News Article

EU Court of Justice Cancels Giant China’s Dumping Conviction

Laws & Regulations

BRUSSELS, Belgium – On 26 November, 2015 the Court of Justice of the European Union ruled that the anti-dumping conviction of Giant China is cancelled. The EU has two months to appeal the judgment. It is only after the period of two moths will elapse, without the EU lodging an appeal, that the judgment will take effect and the anti-dumping duties imposed on Giant will need to be effectively terminated.

EU Court of Justice Cancels Giant China’s Dumping Conviction

When there’s no appeal on the judgement of the EU Court of Justice Giant China will be, next to Oyama and Ideal, the 3rd major bicycle producer in China that can export to the European Union at 0% anti-dumping duty. Oyama Bicycles (Taicang) Co. Ltd and Ideal (Dongguan) Bike Co. Ltd are exempted from the June 5, 2013 Council Regulation that imposed a 48.5% anti-dumping duty on imports of bicycles originating in the People’s Republic of China after an interim review.

Case T 425/13

In August 2013 Giant China appealed to the Court of Justice of the European Union. It took to 26 November, 2015 for the appearance of the 12 page ‘Judgement of the General Court in Case T 425/13 between Giant (China) Co. Ltd, in Kunshan (China) and the Council of the European Union supported by the European Commission and by the European Bicycle Manufacturers Association (EBMA).’

Previously published on anti-dumping and Giant China

No cooperation from Giant China

Why Giant China wasn’t like Oyama and Ideal exempted from the anti-dumping duties in 2013 was because Giant China did not cooperated enough for the interim review. On this the Council Regulation of June 5, 2013 said, “The reply of one group, Giant China, was considered as being significantly deficient as it did not include all the required information on the structure of the group, notwithstanding the Commission’s efforts to obtain the necessary information from the group.”

Giant Phoenix

That information was about the set-up of a Giant joint venture with Jinshan, called Giant Phoenix. Giant argued that, apart from this joint venture, it had no other links with Jinshan and that, in any event, Giant Phoenix had ceased its activities in September 2011. Therefore, in the absence of any link between Giant and Jinshan, Giant was not obliged to provide the information requested by the EU institutions with regard to Jinshan nor did Giant have any such information.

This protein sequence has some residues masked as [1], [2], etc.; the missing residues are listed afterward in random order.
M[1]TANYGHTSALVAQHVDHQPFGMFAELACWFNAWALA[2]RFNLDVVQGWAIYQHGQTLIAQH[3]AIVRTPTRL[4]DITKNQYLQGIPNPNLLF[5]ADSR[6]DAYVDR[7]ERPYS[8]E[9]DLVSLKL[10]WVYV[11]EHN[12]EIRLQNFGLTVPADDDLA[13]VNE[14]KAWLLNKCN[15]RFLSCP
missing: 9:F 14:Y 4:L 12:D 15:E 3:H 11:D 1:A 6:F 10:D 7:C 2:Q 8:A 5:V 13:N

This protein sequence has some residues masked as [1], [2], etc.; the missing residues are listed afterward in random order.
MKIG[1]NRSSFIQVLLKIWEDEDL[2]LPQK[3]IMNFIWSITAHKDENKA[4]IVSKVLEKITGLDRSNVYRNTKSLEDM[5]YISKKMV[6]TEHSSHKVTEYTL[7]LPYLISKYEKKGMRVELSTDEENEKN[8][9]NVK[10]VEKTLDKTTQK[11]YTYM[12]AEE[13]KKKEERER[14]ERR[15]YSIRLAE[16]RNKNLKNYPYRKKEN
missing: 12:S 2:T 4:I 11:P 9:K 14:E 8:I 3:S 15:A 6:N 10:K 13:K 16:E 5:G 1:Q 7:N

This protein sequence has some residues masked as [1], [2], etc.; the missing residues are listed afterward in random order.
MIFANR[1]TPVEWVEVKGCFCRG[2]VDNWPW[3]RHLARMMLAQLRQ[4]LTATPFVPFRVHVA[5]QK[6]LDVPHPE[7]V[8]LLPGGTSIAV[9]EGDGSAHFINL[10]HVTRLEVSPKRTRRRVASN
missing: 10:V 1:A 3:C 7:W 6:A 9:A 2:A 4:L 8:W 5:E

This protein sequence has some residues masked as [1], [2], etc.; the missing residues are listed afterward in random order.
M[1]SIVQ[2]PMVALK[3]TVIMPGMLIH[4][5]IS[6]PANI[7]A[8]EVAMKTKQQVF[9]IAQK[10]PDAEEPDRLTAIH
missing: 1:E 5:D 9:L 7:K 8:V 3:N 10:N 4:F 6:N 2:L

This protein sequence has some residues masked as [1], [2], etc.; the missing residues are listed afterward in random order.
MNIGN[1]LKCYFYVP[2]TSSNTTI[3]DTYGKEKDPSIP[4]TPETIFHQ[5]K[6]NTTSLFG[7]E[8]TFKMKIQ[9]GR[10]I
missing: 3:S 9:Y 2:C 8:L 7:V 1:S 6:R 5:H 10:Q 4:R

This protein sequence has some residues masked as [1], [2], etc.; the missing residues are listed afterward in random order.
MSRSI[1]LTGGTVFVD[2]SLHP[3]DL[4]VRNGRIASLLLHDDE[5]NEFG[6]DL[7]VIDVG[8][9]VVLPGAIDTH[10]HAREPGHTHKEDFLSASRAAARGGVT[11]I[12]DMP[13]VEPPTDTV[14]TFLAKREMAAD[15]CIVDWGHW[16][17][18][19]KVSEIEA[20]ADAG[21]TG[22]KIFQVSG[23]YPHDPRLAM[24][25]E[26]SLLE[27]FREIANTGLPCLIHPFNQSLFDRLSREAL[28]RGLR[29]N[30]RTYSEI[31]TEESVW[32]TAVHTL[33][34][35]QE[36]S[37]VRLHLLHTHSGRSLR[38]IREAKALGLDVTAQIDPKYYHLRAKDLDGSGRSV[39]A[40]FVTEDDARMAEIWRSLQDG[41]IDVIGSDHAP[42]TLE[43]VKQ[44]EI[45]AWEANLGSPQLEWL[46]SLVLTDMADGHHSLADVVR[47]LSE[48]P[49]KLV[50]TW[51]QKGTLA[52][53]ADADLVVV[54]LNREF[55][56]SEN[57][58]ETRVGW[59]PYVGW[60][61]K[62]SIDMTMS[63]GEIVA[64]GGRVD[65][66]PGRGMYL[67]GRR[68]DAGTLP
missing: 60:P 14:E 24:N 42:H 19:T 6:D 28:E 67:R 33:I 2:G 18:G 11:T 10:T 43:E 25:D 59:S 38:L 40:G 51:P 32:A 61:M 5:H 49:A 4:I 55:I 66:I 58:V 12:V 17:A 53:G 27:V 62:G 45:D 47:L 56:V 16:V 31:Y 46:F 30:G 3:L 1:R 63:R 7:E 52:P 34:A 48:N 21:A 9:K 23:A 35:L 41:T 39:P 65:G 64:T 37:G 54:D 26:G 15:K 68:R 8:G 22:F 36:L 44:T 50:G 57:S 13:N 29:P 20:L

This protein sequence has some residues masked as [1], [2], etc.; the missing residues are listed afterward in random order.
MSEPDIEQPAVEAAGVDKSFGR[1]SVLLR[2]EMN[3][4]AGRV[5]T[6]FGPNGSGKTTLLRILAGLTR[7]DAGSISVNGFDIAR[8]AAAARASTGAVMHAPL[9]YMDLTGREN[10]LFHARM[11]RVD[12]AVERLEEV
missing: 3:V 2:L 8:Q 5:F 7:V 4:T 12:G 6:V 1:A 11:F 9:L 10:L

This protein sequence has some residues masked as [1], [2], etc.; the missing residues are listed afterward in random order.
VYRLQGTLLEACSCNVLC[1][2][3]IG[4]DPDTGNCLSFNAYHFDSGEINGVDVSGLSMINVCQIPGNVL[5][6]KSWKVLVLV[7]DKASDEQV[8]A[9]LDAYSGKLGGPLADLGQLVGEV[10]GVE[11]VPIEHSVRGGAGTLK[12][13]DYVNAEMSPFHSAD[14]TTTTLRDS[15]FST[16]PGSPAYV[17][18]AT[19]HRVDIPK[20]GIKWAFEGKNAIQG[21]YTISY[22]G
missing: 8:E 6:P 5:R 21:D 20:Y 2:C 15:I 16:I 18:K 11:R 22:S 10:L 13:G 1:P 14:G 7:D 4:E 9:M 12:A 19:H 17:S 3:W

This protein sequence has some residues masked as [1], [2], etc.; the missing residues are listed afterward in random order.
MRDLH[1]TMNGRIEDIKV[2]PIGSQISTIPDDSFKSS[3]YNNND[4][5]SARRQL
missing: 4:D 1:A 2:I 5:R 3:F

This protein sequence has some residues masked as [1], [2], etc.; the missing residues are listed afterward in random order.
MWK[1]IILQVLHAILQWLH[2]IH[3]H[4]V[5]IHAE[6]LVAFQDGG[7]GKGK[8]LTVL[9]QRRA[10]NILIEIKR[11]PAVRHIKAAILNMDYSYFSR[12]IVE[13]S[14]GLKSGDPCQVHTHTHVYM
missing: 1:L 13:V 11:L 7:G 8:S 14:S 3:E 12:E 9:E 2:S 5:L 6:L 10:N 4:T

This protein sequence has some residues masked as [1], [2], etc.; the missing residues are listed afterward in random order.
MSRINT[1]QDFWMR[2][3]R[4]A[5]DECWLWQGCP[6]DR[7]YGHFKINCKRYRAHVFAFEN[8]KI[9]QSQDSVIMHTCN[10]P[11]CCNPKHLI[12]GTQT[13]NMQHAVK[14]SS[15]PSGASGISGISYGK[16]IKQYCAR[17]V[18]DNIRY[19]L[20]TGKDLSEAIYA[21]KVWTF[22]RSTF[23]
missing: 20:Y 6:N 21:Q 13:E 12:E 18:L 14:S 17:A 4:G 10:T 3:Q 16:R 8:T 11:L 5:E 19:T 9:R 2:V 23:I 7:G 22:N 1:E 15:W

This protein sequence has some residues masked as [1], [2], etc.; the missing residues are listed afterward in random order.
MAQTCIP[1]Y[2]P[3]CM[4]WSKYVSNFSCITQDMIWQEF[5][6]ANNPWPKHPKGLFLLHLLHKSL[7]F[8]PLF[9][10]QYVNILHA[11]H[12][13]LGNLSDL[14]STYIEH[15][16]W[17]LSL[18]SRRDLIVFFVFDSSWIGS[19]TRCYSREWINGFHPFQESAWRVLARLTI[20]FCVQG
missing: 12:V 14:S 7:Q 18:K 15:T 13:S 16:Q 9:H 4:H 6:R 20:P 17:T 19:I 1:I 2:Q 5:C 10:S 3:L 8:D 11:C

The Court’s analysis

The Court focused its analysis on two main issues, namely, whether the information provided by Giant was sufficient for determining its individual dumping margin, and whether the imposition of an individual duty on Giant would have created a risk of circumvention.

First, the Court found that the EU institutions had the information necessary for calculating an individual dumping margin and thus establishing an individual anti-dumping duty for Giant. While the Court did not explicitly rule on the relationship between Giant and Jinshan, it did find that the information pertaining to Jinshan was not necessary to calculate an individual dumping margin for Giant.

Risk of circumvention

With respect to the risk of circumvention, the Court found that the information available to the EU institutions was sufficient to conclude that there was no risk of circumvention between Giant and Jinshan. On a more general level, the Court held that a hypothetical risk of circumvention cannot in itself justify the refusal to calculate an individual dumping margin. The Court also clarified that the mere fact that certain information, which is relevant for the assessment of the risk of circumvention, has been provided in a relatively advanced stage of the anti-dumping investigation, cannot be invoked to justify the refusal to take such information into account. In the present case, since the information concerning the final dissolution of Giant Phoenix was communicated by Giant almost 40 days before the adoption of the contested Regulation, the Court found that the EU institutions could and should have taken it into account in assessing the risk of circumvention.


As said, the EU has two months to appeal the judgment. This trade journal asked if EBMA already lodged an appeal or is about to do in the next weeks. So far we didn’t get a reply from the European trade block.

The Giant Group is the biggest bike maker in the world that targets a production of 7 million units of which 2.8 million in China. The company’s 2014 sales growth in both Europe and China pushed its consolidated full-year sales figure by 10.9% to TWD 60.22 billion (€ 1.67 billion); the highest turnover in the company’s history.

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